This stimulating and important play is selling fast at Textures Festival 2019
Photos: Arts House Limited
How do you make a play about Malay identity in Singapore? Performing Malay Sketches, a production by local theatre group The Second Breakfast Company, attempts two such plays in one production. The characters are actors and crew members rehearsing for a play adapted from Malay Sketches, a collection of short stories by Alfian Sa’at that takes us into the lives of the Malay community in Singapore. In their struggle to put on the play they had envisioned, the larger play of Performing Malay Sketches deftly navigates the many layers of being Malay in Singapore.
In the play within the play, our actor-characters are creating a narrative through their play that goes beyond that of what’s written in their source material. Through their play, they wish to rewrite the narrative of the Malay person in Singapore social culture, the Malay person who’s often reduced to stereotypes and even the laughing stock on screen or stage. The director-character, Ijah (played by Sofihah Sha’har), took on the production with the firm vision that it must have an all-Malay cast, and the proud anticipation that it will give Malay audiences a play that they can see themselves reflected in.
This call for authentic representation of minorities in the media is a very timely response to the ups and downs in Hollywood’s journey towards greater diversity. We had to endure a whole slew of Hollywood movies that white-washed Asian-American roles, from Aloha to Ghost In The Shell, before Black Panther put people of colour on top with its predominantly black cast and crew. Performing Malay Sketches, fully aware of its time and place in the developments of representation in media, directly references Black Panther‘s cultural legacy within the first few minutes of the play. What the characters do not mention, though, is the more recent controversy of the Crazy Rich Asians movie, whose proudly “all-Asian cast” failed to include the non-Chinese in Singapore where it was shot.
Nevertheless, while the Crazy Rich Asians movie may have been left as the elephant in the room, the longtime sidelining of Singapore minorities by the Chinese was certainly not.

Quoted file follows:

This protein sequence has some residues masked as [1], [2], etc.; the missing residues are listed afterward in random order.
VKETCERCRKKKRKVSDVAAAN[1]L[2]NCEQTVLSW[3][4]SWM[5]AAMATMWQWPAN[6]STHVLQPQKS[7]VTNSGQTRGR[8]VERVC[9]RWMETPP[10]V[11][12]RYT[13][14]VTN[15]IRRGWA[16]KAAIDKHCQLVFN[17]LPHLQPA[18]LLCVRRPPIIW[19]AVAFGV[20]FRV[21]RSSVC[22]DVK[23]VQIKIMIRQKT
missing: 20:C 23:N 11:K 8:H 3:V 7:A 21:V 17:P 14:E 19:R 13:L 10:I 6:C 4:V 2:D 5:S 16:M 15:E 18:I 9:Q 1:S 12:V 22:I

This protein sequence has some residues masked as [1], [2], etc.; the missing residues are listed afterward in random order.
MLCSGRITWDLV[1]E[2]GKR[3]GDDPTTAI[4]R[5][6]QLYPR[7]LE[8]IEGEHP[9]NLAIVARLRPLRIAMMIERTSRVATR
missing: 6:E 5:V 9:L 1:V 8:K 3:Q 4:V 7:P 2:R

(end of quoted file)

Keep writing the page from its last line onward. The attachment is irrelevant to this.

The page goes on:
The characters’ vision of staging Malay Sketches with an all-Malay cast is suddenly threatened when one of their actors walks out, and the producer claims that the only actor he can find at such short notice is Chinese. The tension, arising from the idea of yet another Chinese person taking up an opportunity for a Malay person to shine, is palpable.
As a Chinese audience member, I personally felt uncomfortable to see and hear the Malay characters argue about the injustice of the situation. And even more so when the Chinese character arrives and makes a few ignorant remarks about race. If you look closely at the photo above, you might be able to make out the words “马来人” (Mandarin for “a Malay person”). A couple of times, particularly when the characters speak to one another in Bahasa Melayu that I did not understand, I was asking myself if I even had a right to sit in the room as an audience of the play.
It’s a discomfort that is humbling and necessary, forcing me to confront my Chinese privilege and feelings of being marginalised for Malay Singaporeans in ways that I never did, or even avoided. Performing Malay Sketches flips the script – literally and figuratively – on racial stereotypes by mocking the one Chinese character, giving the Chinese members in the audience a little taste of what it feels like for Malay audiences to see a Malay person made the joke of a predominantly Chinese show.
Through the play-within-a-play conceit, in which actors playing actors playing characters, Performing Malay Sketches raises many thought-provoking questions about how one performs the Malay identity. Based on stereotypes? Can a Malay person by portrayed by a Chinese? Or should we interpret the Malay person as just a person who just happens to be Malay? This debate of universal vs. culturally specific representation also becomes a threat to Ijah’s vision of the play being for the Malays.
As the actors perform actors who slip into multiple different characters, even crossing genders, the Malay body comes into question, too. In all the fluid shifts between identities, Performing Malay Sketches powerfully demonstrates that every Malay individual contains multitudes of possibilities in their identity, and it may even include stereotypes.
Though we wouldn’t question its presence, the tensions over the race casting could have been better executed. Much of it was delivered through the male characters repeatedly banging loudly on tables and flinging objects, which felt a little too forced and awkward. At the same time, Performing Malay Sketches also has lots of wacky humour that made the audience laugh out loud. Nisa Syarafana grabbed our attention with her excellent comedic timing as she shifts between the meek Mas and the more assertive characters that Mas plays. The tight directing and script also contribute to the almost seamless flow between the layers of the conceit, and much credit goes to Adeeb Fazah, who directed, co-wrote, and stars in two roles in the production.
Unfortunately, the remaining show of Performing Malay Sketches at Textures 2019 is now sold out. Given the great demand and interest in the production, we have little doubt there will be a rerun in the future. And when it does, do not miss the chance to see it!
In addition to Performing Malay Sketches, another play, The Page on Stage – Samping, is also happening at Textures 2019. Its shows on 10 March, 3pm and 7pm, are still available. Get your tickets here. Check out other programs at the festival here.